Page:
Chapter 11 Psychology - Personality
Terms in this set (95)
Characteristic patterns of behaving, thinking, and feeling
theory and therapy that focuses on unconscious processes
What we are aware of at any given moment; thoughts, feelings, sensations, or memories
Memories we are not aware of but can easily bring to mind
repressed memories, instincts, wishes, and desires; have never been conscious
Contains life and death instincts, operates according to the pleasure principle
Logical, rational part of personality; operates according to the reality principle
Moral system of the personality; consists of conscience and ego ideal
Used by the ego to maintain self-esteem, and to defend against anxiety created by conflict between the id and superego. (Repression is most common)
Attributing one's own undesirable traits, thoughts, behavior, or impulses to another. ("YOU'RE AN ALCOHOLIC" - a drunk)
Refusing to acknowledge consciously the existence of danger or a threatening situation. (A smoker dismissing their lung failure)
Supplying a logical, rational, or socially acceptable reason rather than the real reason for an action or event. ("I didn't pass because my teacher sucks at teaching.")
Reverting to a behavior that might have reduced anxiety at an earlier stage of development. (A 40 year old woman throwing a fit at Starbucks because her drink was made wrong and now she'll be late to work)
Expressing exaggerated ideas and emotions that are opposite of disturbing, unconscious impulses and desires. (A murderer being against the holocaust)
Substituting a less threatening object or person for the original object of a sexual or aggressive impulse (After getting busted at school for misbehaving, a kid goes home and punishes his dog harshly for no reason)
Rechanneling sexual and aggressive energy into pursuits or accomplishments that society considers acceptable or even admirable (Ron journals when he's mad at the world.)
When a person engages in a behavior that's in the complete opposite direction of the bad behavior (Stealing money then donating some to charity.)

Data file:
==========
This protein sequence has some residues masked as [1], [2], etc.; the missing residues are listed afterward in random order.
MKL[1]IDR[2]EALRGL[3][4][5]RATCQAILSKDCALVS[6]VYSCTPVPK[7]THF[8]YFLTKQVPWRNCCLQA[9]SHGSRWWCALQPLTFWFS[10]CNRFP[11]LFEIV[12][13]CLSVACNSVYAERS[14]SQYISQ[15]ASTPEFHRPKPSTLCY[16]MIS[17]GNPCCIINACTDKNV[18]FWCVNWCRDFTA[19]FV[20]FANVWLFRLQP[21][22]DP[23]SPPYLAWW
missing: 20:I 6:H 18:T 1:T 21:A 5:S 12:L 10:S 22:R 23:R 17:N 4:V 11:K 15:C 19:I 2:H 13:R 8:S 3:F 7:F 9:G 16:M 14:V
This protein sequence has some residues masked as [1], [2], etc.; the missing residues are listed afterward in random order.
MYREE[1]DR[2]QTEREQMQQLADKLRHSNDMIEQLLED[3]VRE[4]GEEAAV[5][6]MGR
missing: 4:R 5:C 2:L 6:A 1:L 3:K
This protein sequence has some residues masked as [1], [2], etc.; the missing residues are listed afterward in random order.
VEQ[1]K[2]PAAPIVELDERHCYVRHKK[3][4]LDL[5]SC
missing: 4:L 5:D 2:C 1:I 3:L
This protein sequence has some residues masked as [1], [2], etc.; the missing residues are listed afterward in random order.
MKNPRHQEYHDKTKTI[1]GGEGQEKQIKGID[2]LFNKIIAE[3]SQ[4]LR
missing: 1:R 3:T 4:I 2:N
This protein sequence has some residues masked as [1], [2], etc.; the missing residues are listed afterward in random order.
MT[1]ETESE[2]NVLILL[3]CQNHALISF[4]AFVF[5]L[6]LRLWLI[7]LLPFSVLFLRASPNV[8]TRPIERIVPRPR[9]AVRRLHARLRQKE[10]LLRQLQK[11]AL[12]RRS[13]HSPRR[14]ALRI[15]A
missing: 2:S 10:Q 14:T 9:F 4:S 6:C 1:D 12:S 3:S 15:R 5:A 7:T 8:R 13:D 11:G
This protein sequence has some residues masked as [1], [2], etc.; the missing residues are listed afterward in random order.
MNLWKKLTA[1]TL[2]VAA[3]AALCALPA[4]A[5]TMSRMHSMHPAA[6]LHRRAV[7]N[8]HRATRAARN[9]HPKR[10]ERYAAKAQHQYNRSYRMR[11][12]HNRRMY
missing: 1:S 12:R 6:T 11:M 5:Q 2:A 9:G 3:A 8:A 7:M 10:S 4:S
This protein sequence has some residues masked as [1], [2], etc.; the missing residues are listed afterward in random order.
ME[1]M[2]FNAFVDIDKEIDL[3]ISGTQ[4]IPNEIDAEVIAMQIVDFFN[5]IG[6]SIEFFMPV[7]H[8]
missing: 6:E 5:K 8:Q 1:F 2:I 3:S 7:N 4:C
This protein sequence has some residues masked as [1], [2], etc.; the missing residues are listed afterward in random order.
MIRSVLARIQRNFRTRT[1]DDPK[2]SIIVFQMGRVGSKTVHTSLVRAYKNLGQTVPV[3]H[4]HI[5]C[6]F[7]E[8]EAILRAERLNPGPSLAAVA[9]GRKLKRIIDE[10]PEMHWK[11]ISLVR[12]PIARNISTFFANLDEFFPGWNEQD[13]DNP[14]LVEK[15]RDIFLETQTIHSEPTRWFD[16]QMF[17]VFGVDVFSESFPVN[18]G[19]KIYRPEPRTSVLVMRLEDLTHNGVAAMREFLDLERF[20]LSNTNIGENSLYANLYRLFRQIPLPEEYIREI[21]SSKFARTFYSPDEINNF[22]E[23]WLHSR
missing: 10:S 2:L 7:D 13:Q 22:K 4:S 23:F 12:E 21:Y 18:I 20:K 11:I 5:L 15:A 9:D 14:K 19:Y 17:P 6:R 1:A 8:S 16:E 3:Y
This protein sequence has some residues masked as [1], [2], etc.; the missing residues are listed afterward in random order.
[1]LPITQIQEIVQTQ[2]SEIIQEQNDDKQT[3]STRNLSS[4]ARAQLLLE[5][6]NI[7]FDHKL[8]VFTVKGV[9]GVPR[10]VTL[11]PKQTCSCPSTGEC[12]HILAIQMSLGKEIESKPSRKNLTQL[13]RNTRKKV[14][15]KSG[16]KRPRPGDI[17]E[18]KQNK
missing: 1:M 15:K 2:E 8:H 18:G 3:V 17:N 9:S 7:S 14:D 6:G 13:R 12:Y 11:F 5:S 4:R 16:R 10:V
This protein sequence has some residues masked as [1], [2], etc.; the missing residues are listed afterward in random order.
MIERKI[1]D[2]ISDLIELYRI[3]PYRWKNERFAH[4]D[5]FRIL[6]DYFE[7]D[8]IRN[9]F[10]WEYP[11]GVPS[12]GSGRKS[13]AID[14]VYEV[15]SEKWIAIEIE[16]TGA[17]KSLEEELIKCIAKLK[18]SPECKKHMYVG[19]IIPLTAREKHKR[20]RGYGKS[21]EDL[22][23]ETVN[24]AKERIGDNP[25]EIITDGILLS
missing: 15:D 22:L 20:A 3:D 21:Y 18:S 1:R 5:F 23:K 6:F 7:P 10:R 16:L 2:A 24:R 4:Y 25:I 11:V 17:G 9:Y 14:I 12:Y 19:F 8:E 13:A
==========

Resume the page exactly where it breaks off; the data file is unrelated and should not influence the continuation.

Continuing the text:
Psychosexual Stages of Development (Freud)
The sex instinct is an important factor influencing personality; Develops through a series of stages
Takes place from birth to 1 year of age; fixation can lead to dependency and passivity or sarcasm and hostility. (Conflict: Weaning)
Takes place between 1 to 3 years of age; fixation can lead to excessive cleanliness and stinginess or messiness and rebelliousness. (Conflict: Toilet Training)
Takes place between 3-6 years of age; fixation can lead to flirtatiousness and promiscuity or excessive pride and chastity. (Conflict: Oedipus complex)
Lasts from age 5-6 years to puberty; period of sexual calm
Puberty and beyond; revival of sexual interests
Inherited tendencies to respond to universal human situations
When feelings of inferiority prevent personal development
Work centered on two main themes; The neurotic personality and feminine psychology; Rejected Freud's theory.
People have a natural tendency toward growth and realization of their fullest potential; Optimistic.
Proposed a hierarchy of needs that motivates our behavior; the highest need is self-actualization
Accurately perceive reality and quickly spot dishonesty; Tend not to depend on external authority.
Abraham Maslow Chart
Conditions of worth; Conditions on which positive regard depends, conditions of worth force us to live according to someone else's values (Your parents view of what you should be like)
Carl Rogers Therapy
Person-Centered Therapy; living by your own values
Unconditional Positive Regard
Unqualified caring and nonjudgmental acceptance; brings the client back in tune with self.
Fairly stable from childhood through late adulthood; age 7 most children have global awareness.
Attempt to explain differences among people
Personal characteristic that is stable across situations; used to describe personality
2 kinds of traits; cardinal trait and central trait
Something that describes you spot on
Something that describes you, but not as spot on as a cardinal trait
Surface traits and source triats
The observable qualities of personality
Cause surface traits to cluster together; underlie surface traits
psychotics, extraversion, neuroticism
An individual's link to reality
A dimension ranging from outgoing to shy
Emotional stability ranging from stable to anxious and irritable
The Five-Factor Model
Attempts to explain personality using 5 broad dimensions; Openness, Conscientiousness, Extraversion, Agreeableness, Neuroticism.
Behavioral Genetic Theory
Asserts that heredity is largely responsible for individual differences
Emphasis on yourself
Emphasis on social connectedness
Social Cognitive Theory
We learn our behaviors by observing others, and social interactions.